I am missing those details too + an explanation of your design rationale i.e. why exactly these concepts were chosen and executed the way you did it.
For the cookware project, it's a nice project and it's completely great that you focused on a user group with special needs, but it's not explained in much depth why exactly did you pick this solution and how exactly your research led to this. Couldn't they just cook on induction? Maybe a new service would be more suitable, or an ambient intelligence concept with sensors embedded in the kitchen. Also your experiments with making the interfaces and environment more haptically informative could have been a great start for a concept.
For the silicone, it works for some products, for many others like bakeware - I know a few avid bakers - they do not like it for several reasons - food sticks to it, it does not crisp the edges of what you bake, also the silicone does damage and discolor when exposed to high temperatures. Often the products are not flexible enough where you want them to be more flexible or vice versa, some contain BPAs and other additives making people trust the material less. So I would want to see a thorough test that this is the right material for the product.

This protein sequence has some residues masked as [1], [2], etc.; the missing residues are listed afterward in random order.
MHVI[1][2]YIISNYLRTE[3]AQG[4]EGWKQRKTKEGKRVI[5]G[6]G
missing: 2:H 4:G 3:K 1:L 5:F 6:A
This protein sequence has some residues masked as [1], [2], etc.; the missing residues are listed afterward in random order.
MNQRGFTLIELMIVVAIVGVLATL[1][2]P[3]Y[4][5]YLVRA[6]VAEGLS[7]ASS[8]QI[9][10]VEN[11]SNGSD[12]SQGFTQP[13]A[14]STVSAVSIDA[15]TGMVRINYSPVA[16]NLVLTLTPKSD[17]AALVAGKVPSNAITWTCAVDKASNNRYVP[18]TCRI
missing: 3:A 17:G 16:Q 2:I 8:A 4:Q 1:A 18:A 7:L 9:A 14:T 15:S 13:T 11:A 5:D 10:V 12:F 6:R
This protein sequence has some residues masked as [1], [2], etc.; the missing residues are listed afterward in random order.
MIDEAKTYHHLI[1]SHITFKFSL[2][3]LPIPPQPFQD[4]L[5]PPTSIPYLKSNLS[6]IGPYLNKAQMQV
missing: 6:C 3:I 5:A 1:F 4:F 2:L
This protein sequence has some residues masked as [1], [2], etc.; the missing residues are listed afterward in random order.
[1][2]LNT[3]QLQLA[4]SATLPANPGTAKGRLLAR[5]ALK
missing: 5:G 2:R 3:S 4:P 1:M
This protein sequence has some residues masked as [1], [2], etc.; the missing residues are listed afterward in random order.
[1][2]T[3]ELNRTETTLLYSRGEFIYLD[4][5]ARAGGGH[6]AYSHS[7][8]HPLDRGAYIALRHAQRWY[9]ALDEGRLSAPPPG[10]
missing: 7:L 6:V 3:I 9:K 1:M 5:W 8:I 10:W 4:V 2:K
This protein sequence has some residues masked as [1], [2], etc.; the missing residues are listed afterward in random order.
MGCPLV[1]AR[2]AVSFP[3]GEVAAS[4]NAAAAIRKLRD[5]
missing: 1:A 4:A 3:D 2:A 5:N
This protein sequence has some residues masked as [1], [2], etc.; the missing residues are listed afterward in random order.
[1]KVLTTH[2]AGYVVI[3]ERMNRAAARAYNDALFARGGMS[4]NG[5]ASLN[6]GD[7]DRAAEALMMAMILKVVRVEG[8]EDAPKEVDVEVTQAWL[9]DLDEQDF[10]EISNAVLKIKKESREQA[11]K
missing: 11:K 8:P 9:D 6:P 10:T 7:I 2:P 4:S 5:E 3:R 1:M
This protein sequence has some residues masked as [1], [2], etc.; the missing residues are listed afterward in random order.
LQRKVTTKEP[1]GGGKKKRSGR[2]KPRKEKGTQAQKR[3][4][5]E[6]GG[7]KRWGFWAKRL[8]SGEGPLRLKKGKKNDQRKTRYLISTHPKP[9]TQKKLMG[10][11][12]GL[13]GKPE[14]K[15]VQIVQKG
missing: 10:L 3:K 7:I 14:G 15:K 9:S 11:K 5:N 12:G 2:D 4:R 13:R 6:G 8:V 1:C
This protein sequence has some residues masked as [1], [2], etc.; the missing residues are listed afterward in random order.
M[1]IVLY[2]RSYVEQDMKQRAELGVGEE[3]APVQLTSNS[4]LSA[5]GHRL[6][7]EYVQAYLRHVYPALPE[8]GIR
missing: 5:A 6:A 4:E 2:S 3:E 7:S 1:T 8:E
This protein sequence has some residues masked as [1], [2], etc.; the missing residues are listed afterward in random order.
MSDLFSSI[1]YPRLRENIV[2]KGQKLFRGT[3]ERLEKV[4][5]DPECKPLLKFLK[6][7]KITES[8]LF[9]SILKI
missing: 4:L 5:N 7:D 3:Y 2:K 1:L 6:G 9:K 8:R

If you want to emphasize toy design less you can condense the Fisher Price project to one spread - keeping some of the great concept visualizations and the model making effort - It will be clear enough for the reader. I would group the furniture projects and toy projects together.
I love modular furniture concepts and yours are nice as a concept, also there I am missing details - for example in how incredibly unergonomic that sofa is, how you solve issues like cumulative tolerances between parts, and the end grain on those renders which you will want to avoid in nice woodwork.
You are starting to tell a story with your projects, and you show you have skills and good ideas, I would mostly like to see more consistency and acuity in your design thinking.